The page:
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mid-1800s, the Physician/Surgeons came from a variety
of medical schools. These schools taught herbal and homeopathic as
well as the use of various natural plant remedies to treat medical
conditions and disease. Often
the medicines of the Civil War Era came directly from
plants and herbs in nature.
1920s, this changed.
The medical schools became “standardized”
and the only “correct” approved medical procedures
were taught. What
was the new standard? – Pharmaceutical drugs (petrochemicals - synthetic ingredients) and surgery.
a medical doctor strays from this standard, he loses
his license. And any other methods of healing that
might be used – it was labeled “quack”. This
includes chiropractors, herbalists, homeopaths, etc. Herbal remedies & plant medicines have been used successfully for thousands of
years, yet it was now labeled “quack”
The term "quack" actually started earlier in
1847 when the American Medical Association (AMA) was started to get rid of "quack" medicine. However, it is difficult to figure out who decides what is "quack" and what is "evidence-based" medicine.
The evidence often used is a drug manufacturer's sponsored clinical trials and
research grants. That changes the believability of the "evidence", doesn't it?
The method of finding out what is wrong has recently
in the 1800s, you could even tell a disease by its
smell – the doctor actually looked at what was
happening to the patient. In the year 2019, you wind up with CAT Scans,
MRIs, and PET. Is all this necessary?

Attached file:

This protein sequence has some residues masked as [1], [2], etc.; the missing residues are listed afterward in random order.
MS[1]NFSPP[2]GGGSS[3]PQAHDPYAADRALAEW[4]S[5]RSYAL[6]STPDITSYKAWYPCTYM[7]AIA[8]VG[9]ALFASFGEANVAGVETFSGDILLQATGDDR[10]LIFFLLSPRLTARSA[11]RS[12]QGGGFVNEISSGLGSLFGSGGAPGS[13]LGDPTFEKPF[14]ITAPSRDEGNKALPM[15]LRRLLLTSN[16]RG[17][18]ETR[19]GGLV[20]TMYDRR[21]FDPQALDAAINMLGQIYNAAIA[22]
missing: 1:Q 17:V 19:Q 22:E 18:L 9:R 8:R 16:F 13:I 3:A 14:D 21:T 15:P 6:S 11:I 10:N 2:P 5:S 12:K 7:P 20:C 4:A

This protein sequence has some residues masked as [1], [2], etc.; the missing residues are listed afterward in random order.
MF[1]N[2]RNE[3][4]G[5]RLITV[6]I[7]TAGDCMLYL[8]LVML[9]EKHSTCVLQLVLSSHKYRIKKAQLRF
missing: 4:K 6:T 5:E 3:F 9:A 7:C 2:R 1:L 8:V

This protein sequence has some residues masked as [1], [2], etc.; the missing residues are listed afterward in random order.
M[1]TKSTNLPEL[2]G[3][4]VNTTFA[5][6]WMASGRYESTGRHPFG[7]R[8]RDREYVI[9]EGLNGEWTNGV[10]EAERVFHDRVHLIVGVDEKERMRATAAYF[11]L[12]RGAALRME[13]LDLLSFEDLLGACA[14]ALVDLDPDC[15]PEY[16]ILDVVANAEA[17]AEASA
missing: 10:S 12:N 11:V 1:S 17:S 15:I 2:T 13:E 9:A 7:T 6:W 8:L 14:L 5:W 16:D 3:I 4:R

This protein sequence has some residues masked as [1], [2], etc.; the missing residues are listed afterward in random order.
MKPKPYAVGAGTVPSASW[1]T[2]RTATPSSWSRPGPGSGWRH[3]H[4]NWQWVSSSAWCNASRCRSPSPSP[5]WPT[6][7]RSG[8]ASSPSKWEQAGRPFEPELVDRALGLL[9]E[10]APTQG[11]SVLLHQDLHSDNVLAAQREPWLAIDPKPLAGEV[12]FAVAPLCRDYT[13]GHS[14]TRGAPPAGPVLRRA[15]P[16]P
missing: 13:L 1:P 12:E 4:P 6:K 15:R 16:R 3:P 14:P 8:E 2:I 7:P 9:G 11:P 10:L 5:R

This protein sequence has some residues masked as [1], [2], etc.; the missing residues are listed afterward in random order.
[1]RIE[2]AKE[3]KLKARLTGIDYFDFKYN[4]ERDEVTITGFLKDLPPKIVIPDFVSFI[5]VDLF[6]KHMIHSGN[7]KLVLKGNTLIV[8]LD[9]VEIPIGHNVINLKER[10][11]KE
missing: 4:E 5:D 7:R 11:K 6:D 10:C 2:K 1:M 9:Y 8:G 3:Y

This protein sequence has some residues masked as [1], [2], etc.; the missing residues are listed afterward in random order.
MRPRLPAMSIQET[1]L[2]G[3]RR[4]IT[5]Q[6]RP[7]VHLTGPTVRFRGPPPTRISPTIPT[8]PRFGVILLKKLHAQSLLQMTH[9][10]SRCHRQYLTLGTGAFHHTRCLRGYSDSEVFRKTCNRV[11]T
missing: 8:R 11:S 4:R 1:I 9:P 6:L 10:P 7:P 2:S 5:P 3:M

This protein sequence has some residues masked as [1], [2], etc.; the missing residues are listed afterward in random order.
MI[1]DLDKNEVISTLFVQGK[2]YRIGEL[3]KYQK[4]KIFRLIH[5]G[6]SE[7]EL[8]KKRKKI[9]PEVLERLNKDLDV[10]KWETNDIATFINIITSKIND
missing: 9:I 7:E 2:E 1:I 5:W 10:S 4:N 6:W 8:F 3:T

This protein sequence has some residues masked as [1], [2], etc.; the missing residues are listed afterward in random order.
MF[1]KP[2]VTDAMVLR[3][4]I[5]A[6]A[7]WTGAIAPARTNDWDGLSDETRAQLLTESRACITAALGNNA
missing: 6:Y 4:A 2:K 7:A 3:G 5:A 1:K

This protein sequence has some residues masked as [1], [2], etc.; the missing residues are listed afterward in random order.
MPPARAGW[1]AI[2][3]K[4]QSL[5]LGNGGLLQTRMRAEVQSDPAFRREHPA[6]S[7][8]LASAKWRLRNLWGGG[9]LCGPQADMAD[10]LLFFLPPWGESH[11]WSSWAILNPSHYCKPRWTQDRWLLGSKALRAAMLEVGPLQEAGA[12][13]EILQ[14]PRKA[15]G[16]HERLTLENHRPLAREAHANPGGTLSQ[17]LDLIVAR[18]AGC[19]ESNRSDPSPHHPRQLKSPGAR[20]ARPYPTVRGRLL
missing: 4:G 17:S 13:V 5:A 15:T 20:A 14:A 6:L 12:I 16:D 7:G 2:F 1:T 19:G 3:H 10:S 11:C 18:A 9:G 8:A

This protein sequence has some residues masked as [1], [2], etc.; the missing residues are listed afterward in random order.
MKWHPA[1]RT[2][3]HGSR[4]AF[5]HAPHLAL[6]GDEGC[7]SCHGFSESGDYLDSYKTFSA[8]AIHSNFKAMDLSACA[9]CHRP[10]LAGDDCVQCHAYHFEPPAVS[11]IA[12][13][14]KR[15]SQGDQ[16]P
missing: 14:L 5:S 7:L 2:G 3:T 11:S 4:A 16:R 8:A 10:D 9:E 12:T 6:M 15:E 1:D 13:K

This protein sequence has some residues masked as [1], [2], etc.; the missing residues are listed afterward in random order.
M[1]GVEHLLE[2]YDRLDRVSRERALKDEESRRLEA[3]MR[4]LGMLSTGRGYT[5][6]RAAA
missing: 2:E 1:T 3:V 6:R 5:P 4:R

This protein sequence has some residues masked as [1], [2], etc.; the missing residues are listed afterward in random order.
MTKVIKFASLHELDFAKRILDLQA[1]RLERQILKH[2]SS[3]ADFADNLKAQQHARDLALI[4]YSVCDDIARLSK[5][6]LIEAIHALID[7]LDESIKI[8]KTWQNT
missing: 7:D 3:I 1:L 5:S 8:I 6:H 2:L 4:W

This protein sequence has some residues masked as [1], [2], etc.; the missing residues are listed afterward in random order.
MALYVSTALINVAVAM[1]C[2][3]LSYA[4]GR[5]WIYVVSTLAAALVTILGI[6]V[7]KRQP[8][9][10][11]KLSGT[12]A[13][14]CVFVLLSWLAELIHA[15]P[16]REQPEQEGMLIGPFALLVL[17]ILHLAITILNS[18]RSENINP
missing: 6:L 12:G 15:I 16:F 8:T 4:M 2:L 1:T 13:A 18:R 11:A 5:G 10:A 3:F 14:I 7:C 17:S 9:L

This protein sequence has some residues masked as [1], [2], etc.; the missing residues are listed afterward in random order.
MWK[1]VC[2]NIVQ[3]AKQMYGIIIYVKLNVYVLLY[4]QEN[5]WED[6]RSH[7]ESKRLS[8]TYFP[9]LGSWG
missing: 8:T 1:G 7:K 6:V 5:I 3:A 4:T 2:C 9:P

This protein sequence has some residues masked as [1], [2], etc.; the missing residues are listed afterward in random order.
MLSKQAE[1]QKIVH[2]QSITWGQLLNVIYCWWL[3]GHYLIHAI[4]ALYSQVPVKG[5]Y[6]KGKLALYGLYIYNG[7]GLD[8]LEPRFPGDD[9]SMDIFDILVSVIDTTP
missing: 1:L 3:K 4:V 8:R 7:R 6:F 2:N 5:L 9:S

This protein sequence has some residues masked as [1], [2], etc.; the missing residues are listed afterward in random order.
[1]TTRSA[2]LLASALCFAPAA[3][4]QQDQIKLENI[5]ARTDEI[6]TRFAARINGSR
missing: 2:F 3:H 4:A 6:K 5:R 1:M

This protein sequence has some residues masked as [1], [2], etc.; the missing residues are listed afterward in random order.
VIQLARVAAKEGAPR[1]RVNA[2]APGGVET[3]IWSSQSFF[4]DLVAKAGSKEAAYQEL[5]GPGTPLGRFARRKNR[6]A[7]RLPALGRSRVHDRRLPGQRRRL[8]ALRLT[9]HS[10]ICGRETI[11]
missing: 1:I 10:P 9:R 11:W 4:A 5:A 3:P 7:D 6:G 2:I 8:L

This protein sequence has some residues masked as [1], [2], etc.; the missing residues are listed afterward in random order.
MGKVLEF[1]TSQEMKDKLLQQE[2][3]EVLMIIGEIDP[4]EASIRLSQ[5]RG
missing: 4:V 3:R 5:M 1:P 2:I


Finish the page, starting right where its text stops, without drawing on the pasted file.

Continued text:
lot of cases, these new testing methods can help, but
sometimes, it feels like overkill. An example,
if a person has certain symptoms that would indicate
neuropathy or nerve damage, even if there is a
reasonable cause for this damage, he/she is given a series
of tests – blood tests, MRIs, EMGs, nerve conduction
tests and NCV (Nerve Conduction Velocity), etc. to
determine if he has neuropathy. And the funny thing about it is if a doctor
learns that the person, indeed, per their testing, does have neuropathy,
the only thing that medicine can do is give the
patient a drug to try and cover up the symptoms. The drug, of course, comes with a list of
possible side effects.
Even sadder is that if they decide you have
neuropathy, finding the cause would fix it so that no
more nerve damage would happen. But, more likely than not, unless it’s
obvious like diabetes or from trauma, it might be called genetic, but
most likely idiopathic – of unknown origin. Meaning
really, they don’t know.
Both of which means, there is “nothing
we can do”.
What is the
result of all this? Is there better care? Are the disease rates going down?
only has to have seen the World Series 2015 "I
stand for....." event where people stood up all
over the stadium for
someone with cancer. It showed that the disease rate
for this is
not going down. There was a whole baseball stadium of
people with signs showing who they stood for... it was
sad. This disease is so prevalent and the cause
has not been found, nor has medicine found a way to
defeat it. There are ways to address this disease but
it is not drugs and surgery.
The goal of
the medical associations and laws that they have
passed are aimed at restricting competition.
Is this right?
the same plants and herbs of the 1800s still exist
are lots of natural remedies available that use these
they work less today? Or are they superseded by the
drug commercials that can be seen nightly on TV by
research. Find out for yourself.
AMA & Pharmaceutical Companies - when did they
take over medicine.
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